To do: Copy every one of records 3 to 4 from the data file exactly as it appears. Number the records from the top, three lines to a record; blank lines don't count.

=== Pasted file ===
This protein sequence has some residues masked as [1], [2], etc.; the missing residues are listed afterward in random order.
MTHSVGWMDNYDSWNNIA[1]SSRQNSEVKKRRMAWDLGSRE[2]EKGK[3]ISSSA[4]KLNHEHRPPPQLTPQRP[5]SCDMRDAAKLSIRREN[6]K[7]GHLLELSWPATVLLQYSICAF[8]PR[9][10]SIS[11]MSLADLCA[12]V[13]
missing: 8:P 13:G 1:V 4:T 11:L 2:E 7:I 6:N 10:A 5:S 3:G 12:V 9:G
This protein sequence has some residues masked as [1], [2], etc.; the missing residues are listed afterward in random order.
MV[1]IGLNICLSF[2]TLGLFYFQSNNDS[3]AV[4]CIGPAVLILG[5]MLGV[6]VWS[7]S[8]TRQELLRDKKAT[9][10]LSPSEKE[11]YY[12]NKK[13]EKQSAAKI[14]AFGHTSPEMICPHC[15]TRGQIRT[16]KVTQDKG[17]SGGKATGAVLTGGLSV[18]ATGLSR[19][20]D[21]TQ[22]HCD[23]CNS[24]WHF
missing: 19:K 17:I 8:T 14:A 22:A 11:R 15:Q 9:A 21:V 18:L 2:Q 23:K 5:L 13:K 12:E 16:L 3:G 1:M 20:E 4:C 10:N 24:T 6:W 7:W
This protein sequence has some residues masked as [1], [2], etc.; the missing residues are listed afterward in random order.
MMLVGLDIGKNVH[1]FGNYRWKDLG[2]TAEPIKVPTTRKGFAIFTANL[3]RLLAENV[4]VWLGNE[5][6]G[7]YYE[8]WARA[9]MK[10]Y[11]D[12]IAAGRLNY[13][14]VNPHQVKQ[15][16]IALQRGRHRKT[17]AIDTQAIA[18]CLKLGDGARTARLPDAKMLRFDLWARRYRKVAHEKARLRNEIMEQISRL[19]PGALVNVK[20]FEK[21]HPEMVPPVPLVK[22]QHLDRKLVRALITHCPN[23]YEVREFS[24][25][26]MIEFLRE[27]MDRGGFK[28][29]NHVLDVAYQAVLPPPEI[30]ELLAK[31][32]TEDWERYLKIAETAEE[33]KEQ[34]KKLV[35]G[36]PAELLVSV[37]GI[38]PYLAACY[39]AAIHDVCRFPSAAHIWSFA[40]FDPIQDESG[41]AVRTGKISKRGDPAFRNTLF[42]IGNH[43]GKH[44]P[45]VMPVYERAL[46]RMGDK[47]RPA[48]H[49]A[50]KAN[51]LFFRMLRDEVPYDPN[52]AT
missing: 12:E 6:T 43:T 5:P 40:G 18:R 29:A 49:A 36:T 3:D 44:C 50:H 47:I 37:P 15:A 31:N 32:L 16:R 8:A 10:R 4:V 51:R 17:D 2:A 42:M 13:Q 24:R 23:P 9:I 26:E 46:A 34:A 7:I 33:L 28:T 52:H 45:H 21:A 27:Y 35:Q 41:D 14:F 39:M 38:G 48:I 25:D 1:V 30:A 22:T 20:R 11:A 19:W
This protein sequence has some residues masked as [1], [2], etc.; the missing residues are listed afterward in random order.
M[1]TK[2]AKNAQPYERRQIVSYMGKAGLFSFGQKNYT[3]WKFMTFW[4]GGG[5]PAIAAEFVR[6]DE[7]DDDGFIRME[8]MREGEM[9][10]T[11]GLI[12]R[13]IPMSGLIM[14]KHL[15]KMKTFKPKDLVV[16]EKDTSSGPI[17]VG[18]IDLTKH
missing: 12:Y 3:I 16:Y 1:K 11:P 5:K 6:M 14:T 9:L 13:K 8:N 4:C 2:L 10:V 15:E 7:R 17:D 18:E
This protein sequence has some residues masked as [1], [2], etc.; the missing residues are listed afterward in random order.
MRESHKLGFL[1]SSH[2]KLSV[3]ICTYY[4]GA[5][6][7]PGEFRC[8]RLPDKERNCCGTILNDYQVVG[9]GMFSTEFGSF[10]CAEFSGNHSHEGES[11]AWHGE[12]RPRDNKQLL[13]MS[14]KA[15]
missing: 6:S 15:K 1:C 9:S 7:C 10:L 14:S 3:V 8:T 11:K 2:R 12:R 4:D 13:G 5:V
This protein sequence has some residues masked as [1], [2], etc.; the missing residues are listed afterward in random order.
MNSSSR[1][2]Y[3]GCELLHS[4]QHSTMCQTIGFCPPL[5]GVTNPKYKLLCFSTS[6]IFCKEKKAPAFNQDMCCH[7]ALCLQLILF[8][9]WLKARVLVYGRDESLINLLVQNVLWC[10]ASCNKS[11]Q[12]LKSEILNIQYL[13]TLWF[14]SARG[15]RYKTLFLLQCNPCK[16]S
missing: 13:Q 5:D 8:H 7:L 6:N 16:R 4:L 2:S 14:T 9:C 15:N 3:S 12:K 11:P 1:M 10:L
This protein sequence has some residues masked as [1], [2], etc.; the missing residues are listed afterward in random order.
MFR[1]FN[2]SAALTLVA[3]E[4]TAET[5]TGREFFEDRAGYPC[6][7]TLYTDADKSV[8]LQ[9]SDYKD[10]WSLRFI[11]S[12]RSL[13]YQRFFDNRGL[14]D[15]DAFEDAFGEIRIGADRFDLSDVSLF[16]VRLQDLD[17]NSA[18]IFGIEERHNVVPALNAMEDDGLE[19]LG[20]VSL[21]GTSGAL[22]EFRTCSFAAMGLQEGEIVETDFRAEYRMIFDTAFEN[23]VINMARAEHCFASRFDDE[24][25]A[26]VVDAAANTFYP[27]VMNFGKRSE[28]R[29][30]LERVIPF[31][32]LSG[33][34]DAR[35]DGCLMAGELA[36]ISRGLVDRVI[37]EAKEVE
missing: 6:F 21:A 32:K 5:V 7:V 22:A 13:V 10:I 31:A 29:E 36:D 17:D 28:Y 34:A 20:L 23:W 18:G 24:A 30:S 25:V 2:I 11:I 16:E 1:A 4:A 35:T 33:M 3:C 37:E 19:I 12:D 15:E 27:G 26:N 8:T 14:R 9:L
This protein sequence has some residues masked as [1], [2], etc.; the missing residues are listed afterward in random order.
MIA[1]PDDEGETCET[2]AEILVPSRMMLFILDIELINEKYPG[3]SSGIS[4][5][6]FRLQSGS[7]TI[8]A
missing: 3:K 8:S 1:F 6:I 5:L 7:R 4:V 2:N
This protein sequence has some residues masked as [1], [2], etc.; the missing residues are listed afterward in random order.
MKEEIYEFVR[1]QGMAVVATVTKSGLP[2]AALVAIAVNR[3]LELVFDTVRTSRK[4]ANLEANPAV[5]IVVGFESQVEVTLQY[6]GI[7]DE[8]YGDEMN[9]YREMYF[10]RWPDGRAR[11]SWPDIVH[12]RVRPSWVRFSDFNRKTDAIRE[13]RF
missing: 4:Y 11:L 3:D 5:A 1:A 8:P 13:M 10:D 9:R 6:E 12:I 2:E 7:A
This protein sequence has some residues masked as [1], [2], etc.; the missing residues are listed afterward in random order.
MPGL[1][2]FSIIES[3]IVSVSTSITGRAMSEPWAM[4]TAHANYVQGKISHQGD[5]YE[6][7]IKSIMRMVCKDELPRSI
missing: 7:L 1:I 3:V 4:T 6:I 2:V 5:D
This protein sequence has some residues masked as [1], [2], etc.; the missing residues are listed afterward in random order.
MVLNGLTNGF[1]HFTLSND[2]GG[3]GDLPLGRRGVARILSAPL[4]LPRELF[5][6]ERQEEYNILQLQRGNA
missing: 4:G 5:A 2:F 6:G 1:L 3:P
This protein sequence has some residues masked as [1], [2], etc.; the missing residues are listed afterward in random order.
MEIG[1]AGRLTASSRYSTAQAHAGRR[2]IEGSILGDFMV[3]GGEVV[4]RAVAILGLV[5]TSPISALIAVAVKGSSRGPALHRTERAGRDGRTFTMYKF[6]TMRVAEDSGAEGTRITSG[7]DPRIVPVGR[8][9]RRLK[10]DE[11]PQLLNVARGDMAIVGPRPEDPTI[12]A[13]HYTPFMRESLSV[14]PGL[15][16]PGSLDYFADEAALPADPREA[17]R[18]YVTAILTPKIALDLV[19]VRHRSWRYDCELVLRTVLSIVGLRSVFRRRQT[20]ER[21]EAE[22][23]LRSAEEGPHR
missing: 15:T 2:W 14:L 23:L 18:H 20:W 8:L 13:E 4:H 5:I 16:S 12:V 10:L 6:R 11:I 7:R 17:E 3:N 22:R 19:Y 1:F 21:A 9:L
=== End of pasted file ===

This protein sequence has some residues masked as [1], [2], etc.; the missing residues are listed afterward in random order.
MMLVGLDIGKNVH[1]FGNYRWKDLG[2]TAEPIKVPTTRKGFAIFTANL[3]RLLAENV[4]VWLGNE[5][6]G[7]YYE[8]WARA[9]MK[10]Y[11]D[12]IAAGRLNY[13][14]VNPHQVKQ[15][16]IALQRGRHRKT[17]AIDTQAIA[18]CLKLGDGARTARLPDAKMLRFDLWARRYRKVAHEKARLRNEIMEQISRL[19]PGALVNVK[20]FEK[21]HPEMVPPVPLVK[22]QHLDRKLVRALITHCPN[23]YEVREFS[24][25][26]MIEFLRE[27]MDRGGFK[28][29]NHVLDVAYQAVLPPPEI[30]ELLAK[31][32]TEDWERYLKIAETAEE[33]KEQ[34]KKLV[35]G[36]PAELLVSV[37]GI[38]PYLAACY[39]AAIHDVCRFPSAAHIWSFA[40]FDPIQDESG[41]AVRTGKISKRGDPAFRNTLF[42]IGNH[43]GKH[44]P[45]VMPVYERAL[46]RMGDK[47]RPA[48]H[49]A[50]KAN[51]LFFRMLRDEVPYDPN[52]AT
missing: 12:E 6:T 43:T 5:P 40:G 18:R 29:A 49:A 36:T 3:D 44:C 50:H 47:I 37:P 15:A 31:N 32:L 16:R 8:A 10:R 4:V 51:R 17:D 2:A 42:M 13:Q 24:R 23:P 9:I 26:E 46:A 34:A 7:I 33:L 28:T 52:H 45:H 21:A 27:Y 35:Q 41:D 14:F 39:M 38:G 48:I 25:D 1:V 30:A 22:T 20:R 11:A 19:W
This protein sequence has some residues masked as [1], [2], etc.; the missing residues are listed afterward in random order.
M[1]TK[2]AKNAQPYERRQIVSYMGKAGLFSFGQKNYT[3]WKFMTFW[4]GGG[5]PAIAAEFVR[6]DE[7]DDDGFIRME[8]MREGEM[9][10]T[11]GLI[12]R[13]IPMSGLIM[14]KHL[15]KMKTFKPKDLVV[16]EKDTSSGPI[17]VG[18]IDLTKH
missing: 12:Y 3:I 16:Y 1:K 11:P 5:K 6:M 14:T 9:L 13:K 8:N 4:C 2:L 10:V 15:E 7:R 17:D 18:E